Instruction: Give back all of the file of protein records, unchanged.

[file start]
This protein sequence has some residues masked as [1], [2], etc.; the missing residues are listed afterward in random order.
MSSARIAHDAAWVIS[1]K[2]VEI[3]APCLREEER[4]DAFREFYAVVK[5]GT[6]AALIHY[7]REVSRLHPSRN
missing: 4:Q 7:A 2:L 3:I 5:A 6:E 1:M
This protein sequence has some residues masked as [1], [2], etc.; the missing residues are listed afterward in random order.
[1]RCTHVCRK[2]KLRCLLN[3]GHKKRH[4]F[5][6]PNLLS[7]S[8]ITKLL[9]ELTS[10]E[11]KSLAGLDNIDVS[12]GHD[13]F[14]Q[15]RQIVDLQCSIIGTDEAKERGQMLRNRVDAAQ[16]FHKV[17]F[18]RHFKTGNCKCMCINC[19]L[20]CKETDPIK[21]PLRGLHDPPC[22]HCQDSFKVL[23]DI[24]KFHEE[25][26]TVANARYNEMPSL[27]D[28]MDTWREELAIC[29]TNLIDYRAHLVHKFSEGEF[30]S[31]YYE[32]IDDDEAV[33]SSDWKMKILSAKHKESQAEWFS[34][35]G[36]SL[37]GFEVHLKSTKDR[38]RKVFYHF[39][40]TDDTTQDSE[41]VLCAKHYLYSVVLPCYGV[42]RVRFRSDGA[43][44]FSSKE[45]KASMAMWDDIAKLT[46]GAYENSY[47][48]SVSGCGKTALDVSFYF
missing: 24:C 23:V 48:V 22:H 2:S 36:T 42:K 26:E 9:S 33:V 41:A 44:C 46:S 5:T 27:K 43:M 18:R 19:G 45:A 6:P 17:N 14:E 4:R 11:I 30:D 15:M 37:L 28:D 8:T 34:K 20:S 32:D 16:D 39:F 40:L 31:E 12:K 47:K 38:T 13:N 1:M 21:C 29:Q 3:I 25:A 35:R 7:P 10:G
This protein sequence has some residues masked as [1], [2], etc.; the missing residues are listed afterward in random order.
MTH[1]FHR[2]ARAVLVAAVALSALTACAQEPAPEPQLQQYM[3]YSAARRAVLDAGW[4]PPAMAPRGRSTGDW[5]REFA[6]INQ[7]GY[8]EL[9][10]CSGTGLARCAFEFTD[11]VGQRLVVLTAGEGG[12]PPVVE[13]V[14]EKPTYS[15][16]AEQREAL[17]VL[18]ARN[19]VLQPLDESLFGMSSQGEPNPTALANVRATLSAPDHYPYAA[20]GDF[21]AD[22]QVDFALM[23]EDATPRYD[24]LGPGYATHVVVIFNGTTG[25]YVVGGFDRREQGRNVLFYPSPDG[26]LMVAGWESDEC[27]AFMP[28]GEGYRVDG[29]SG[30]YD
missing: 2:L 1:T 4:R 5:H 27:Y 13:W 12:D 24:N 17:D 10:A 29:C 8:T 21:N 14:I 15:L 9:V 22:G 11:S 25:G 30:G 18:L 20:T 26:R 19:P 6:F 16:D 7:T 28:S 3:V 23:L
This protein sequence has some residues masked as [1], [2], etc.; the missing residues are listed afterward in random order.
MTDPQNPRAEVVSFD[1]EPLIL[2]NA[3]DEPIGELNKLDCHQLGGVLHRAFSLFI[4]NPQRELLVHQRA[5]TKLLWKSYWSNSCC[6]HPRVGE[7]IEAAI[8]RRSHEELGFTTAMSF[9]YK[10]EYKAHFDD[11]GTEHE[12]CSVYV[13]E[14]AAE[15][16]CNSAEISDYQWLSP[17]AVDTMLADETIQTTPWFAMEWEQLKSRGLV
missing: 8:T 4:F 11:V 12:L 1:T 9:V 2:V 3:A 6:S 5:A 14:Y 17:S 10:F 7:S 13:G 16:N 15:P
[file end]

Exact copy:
This protein sequence has some residues masked as [1], [2], etc.; the missing residues are listed afterward in random order.
MSSARIAHDAAWVIS[1]K[2]VEI[3]APCLREEER[4]DAFREFYAVVK[5]GT[6]AALIHY[7]REVSRLHPSRN
missing: 4:Q 7:A 2:L 3:I 5:A 6:E 1:M
This protein sequence has some residues masked as [1], [2], etc.; the missing residues are listed afterward in random order.
[1]RCTHVCRK[2]KLRCLLN[3]GHKKRH[4]F[5][6]PNLLS[7]S[8]ITKLL[9]ELTS[10]E[11]KSLAGLDNIDVS[12]GHD[13]F[14]Q[15]RQIVDLQCSIIGTDEAKERGQMLRNRVDAAQ[16]FHKV[17]F[18]RHFKTGNCKCMCINC[19]L[20]CKETDPIK[21]PLRGLHDPPC[22]HCQDSFKVL[23]DI[24]KFHEE[25][26]TVANARYNEMPSL[27]D[28]MDTWREELAIC[29]TNLIDYRAHLVHKFSEGEF[30]S[31]YYE[32]IDDDEAV[33]SSDWKMKILSAKHKESQAEWFS[34][35]G[36]SL[37]GFEVHLKSTKDR[38]RKVFYHF[39][40]TDDTTQDSE[41]VLCAKHYLYSVVLPCYGV[42]RVRFRSDGA[43][44]FSSKE[45]KASMAMWDDIAKLT[46]GAYENSY[47][48]SVSGCGKTALDVSFYF
missing: 24:C 23:V 48:V 22:H 2:S 36:T 42:K 26:E 9:S 33:V 41:A 44:C 46:S 5:T 27:K 43:M 18:R 19:G 45:A 6:P 17:N 14:E 4:R 11:I 30:D 15:M 37:L 28:D 8:T 34:K 20:S 32:D 16:D 39:F 40:L 31:E 12:K 47:K 38:T 13:N 1:M 21:C 29:Q 3:I 25:A 35:R 7:P 10:G
This protein sequence has some residues masked as [1], [2], etc.; the missing residues are listed afterward in random order.
MTH[1]FHR[2]ARAVLVAAVALSALTACAQEPAPEPQLQQYM[3]YSAARRAVLDAGW[4]PPAMAPRGRSTGDW[5]REFA[6]INQ[7]GY[8]EL[9][10]CSGTGLARCAFEFTD[11]VGQRLVVLTAGEGG[12]PPVVE[13]V[14]EKPTYS[15][16]AEQREAL[17]VL[18]ARN[19]VLQPLDESLFGMSSQGEPNPTALANVRATLSAPDHYPYAA[20]GDF[21]AD[22]QVDFALM[23]EDATPRYD[24]LGPGYATHVVVIFNGTTG[25]YVVGGFDRREQGRNVLFYPSPDG[26]LMVAGWESDEC[27]AFMP[28]GEGYRVDG[29]SG[30]YD
missing: 2:L 1:T 4:R 5:H 27:Y 13:W 12:D 24:N 17:D 10:A 29:C 8:T 21:N 14:I 15:L 9:V 22:G 11:S 25:G 30:G 18:L 20:T 26:R 19:P 6:F 16:D 7:T 28:S 3:V 23:L
This protein sequence has some residues masked as [1], [2], etc.; the missing residues are listed afterward in random order.
MTDPQNPRAEVVSFD[1]EPLIL[2]NA[3]DEPIGELNKLDCHQLGGVLHRAFSLFI[4]NPQRELLVHQRA[5]TKLLWKSYWSNSCC[6]HPRVGE[7]IEAAI[8]RRSHEELGFTTAMSF[9]YK[10]EYKAHFDD[11]GTEHE[12]CSVYV[13]E[14]AAE[15][16]CNSAEISDYQWLSP[17]AVDTMLADETIQTTPWFAMEWEQLKSRGLV
missing: 8:T 4:F 11:V 12:L 1:T 9:V 2:V 3:A 6:S 5:A 14:Y 17:S 10:F 7:S 13:G 16:N 15:P